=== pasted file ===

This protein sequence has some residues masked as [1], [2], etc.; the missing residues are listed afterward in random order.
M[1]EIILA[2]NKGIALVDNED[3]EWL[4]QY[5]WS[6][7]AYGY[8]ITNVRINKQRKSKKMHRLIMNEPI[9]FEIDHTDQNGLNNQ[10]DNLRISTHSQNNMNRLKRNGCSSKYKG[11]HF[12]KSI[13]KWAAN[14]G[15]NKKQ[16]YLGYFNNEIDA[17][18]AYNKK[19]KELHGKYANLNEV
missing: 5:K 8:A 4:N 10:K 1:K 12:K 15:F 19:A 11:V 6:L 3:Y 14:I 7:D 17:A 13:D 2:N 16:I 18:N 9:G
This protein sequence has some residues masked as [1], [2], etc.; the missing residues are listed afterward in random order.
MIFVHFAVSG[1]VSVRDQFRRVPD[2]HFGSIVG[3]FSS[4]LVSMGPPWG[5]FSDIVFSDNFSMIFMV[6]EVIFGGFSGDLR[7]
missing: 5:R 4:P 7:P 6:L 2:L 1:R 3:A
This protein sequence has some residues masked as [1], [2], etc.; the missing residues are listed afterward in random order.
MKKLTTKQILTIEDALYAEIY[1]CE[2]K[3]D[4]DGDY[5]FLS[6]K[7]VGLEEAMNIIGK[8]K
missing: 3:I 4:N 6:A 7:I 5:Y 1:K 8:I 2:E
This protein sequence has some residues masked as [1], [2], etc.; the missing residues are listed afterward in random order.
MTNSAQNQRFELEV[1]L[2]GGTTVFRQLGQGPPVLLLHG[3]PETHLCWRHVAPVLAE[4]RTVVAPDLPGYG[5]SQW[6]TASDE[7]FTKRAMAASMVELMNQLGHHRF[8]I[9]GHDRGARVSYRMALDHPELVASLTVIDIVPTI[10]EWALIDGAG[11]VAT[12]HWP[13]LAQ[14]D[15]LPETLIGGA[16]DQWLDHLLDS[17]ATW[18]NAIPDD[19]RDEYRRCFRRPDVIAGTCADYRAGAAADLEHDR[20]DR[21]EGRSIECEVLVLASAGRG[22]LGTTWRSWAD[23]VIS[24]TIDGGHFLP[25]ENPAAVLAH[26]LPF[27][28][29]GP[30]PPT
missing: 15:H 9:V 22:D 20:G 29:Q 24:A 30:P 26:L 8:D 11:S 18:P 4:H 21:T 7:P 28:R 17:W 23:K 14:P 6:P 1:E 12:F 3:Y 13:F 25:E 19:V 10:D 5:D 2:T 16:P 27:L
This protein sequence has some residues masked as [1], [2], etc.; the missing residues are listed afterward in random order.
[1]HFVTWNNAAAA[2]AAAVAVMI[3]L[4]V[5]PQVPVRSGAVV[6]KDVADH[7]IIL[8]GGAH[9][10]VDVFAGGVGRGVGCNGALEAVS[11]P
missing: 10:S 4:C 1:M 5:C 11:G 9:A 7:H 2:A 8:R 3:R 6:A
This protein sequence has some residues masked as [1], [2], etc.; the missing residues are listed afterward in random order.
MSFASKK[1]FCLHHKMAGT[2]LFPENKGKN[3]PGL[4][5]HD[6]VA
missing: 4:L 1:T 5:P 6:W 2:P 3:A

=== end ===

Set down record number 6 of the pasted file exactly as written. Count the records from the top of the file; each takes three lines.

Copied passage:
This protein sequence has some residues masked as [1], [2], etc.; the missing residues are listed afterward in random order.
MSFASKK[1]FCLHHKMAGT[2]LFPENKGKN[3]PGL[4][5]HD[6]VA
missing: 4:L 1:T 5:P 6:W 2:P 3:A